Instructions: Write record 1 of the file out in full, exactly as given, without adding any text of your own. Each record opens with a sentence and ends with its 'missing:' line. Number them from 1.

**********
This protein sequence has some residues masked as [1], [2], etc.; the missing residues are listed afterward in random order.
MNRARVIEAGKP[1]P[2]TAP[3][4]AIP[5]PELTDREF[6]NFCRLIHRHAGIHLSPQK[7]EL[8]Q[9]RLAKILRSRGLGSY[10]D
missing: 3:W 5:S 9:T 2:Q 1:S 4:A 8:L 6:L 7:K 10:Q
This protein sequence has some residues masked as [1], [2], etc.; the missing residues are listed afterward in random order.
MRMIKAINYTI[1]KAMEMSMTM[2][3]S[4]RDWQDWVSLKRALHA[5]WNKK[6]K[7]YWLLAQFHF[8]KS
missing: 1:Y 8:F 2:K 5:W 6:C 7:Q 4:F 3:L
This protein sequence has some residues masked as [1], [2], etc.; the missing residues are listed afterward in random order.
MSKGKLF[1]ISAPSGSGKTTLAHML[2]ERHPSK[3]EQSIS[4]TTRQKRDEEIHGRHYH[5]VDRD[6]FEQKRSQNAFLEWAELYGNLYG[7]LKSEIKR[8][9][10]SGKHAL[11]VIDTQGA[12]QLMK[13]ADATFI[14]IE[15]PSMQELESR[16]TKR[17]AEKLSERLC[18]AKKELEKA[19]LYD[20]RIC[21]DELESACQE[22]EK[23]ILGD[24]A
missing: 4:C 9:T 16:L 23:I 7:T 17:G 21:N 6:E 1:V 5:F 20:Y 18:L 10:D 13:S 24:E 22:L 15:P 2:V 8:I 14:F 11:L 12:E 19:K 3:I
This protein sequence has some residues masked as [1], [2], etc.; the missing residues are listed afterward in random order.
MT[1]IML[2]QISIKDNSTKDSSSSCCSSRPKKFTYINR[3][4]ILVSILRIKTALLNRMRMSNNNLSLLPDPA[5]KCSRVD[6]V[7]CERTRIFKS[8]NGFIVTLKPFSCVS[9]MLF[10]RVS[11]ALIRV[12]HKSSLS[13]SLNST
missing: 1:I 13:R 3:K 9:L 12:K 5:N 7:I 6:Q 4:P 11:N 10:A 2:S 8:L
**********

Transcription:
This protein sequence has some residues masked as [1], [2], etc.; the missing residues are listed afterward in random order.
MNRARVIEAGKP[1]P[2]TAP[3][4]AIP[5]PELTDREF[6]NFCRLIHRHAGIHLSPQK[7]EL[8]Q[9]RLAKILRSRGLGSY[10]D
missing: 3:W 5:S 9:T 2:Q 1:S 4:A 8:L 6:L 7:K 10:Q